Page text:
Queensland Health Minister Lawrence Springborg. Source: The Courier-Mail
MOST of the Queensland medical board has resigned rather than be sacked.
The resignations follow Health Minister Lawrence Springborg’s formal notice to all 10 board members last week giving them 14 days to show cause why they should remain in their roles.
In the notice, Mr Springborg said he had formed the “preliminary view” that board members had placed the public at risk after a review that examined 596 cases concluded 60 per cent had not been properly handled.
Yesterday, the Queensland Board of the Medical Board of Australia said all members believed they had carried out their duties “with due care and responsibility”.
“The role of the board is to protect the public and the focus of board members on this purpose has not wavered,” a QBMBA statement said.
Health chief quit job as axe loomed
Springborg takes axe to medical board
“Members have provided a detailed response to Minister Springborg’s request that they show cause why they should not be removed from office.
“However, clearly the minister believes that this is the time for renewal of the QBMBA.”
As a consequence, the statement said the majority of board members had tendered their resignations, effective from 5pm yesterday.
“The remaining members await the minister’s further action,” the statement said.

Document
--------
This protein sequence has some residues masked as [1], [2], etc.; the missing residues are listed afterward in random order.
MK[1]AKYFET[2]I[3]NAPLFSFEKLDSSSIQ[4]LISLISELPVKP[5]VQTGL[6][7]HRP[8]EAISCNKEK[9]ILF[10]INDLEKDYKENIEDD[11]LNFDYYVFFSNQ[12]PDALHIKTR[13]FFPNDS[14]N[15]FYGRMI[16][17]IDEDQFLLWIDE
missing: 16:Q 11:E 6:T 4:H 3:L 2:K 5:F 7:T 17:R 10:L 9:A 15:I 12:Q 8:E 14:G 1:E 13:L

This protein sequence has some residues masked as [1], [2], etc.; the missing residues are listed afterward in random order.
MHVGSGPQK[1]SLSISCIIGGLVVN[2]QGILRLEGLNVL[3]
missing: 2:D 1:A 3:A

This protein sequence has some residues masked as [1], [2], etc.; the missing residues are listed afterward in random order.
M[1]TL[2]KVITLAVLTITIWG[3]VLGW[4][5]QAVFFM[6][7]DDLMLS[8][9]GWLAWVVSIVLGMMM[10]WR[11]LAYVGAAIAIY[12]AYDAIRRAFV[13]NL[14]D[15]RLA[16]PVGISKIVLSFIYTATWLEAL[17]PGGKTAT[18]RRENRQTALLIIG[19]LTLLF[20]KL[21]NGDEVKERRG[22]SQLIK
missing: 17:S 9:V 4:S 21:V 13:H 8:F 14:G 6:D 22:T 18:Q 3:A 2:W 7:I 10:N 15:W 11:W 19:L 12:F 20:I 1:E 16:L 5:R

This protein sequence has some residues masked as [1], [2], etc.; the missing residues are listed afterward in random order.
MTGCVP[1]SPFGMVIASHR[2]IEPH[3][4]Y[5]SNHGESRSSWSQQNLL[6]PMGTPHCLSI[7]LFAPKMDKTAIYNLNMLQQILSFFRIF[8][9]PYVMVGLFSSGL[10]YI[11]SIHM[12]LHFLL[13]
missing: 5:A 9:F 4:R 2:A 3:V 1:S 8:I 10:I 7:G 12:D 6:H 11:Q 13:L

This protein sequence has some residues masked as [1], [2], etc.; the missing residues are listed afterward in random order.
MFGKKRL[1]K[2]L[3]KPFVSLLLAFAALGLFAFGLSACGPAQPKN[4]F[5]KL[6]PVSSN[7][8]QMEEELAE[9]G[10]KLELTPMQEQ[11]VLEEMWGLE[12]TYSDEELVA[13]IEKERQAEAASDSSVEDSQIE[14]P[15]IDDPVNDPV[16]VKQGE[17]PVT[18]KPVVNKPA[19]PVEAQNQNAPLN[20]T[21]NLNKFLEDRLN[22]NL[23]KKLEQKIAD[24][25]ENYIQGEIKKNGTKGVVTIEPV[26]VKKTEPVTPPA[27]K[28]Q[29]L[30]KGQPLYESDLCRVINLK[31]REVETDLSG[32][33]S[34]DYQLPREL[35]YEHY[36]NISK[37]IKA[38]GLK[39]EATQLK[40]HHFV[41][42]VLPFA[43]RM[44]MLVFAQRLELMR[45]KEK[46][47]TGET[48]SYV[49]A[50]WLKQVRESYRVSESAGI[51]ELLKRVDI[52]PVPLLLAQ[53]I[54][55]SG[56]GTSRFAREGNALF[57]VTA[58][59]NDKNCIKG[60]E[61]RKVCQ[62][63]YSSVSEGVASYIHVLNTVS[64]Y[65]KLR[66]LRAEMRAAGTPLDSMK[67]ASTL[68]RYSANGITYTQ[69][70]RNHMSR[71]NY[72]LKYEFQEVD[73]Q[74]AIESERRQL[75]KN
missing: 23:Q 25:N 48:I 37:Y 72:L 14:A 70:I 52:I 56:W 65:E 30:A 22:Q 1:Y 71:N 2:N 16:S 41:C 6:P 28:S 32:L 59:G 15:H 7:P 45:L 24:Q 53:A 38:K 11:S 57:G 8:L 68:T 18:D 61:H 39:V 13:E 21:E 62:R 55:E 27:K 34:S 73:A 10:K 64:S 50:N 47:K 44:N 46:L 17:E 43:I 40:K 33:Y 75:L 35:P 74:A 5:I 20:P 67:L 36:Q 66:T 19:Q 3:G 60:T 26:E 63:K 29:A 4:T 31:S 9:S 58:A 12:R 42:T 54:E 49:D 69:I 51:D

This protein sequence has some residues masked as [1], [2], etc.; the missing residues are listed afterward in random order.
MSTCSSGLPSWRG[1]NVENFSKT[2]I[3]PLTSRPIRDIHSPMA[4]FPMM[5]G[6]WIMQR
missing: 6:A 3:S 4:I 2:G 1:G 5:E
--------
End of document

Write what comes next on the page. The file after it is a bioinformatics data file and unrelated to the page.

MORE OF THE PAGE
A board spokeswoman would not say how many members had resigned and would not reveal identities.
But the show cause letters were sent to: acting chairman Dr Christopher Kennedy, Associate Professor David Henderson, Associate Professor Warwick Carter, Professor Richard Hays, Dr Nicola Murdock, Professor Tarun Sen Gupta and community members Fiona Chapman, Michael Clare, Peta Frampton and Terrence Selva.
The state’s Chief Health Officer Jeannette Young resigned before the show cause notices were issued and former board chairman Peter Woodruff left the role earlier this year due to ill health.
Mr Springborg’s office was yet to receive the resignations when contacted last night.
In its statement, the QBMBA said medical regulation was “challenging and complex and requires difficult decisions”.
The board said Queenslanders were best served by a health complaints system in which both the public and the Minister had confidence.
“Prolonging public discussion of the board’s views will not achieve that,” the statement said. “The board will therefore be making no further comment.”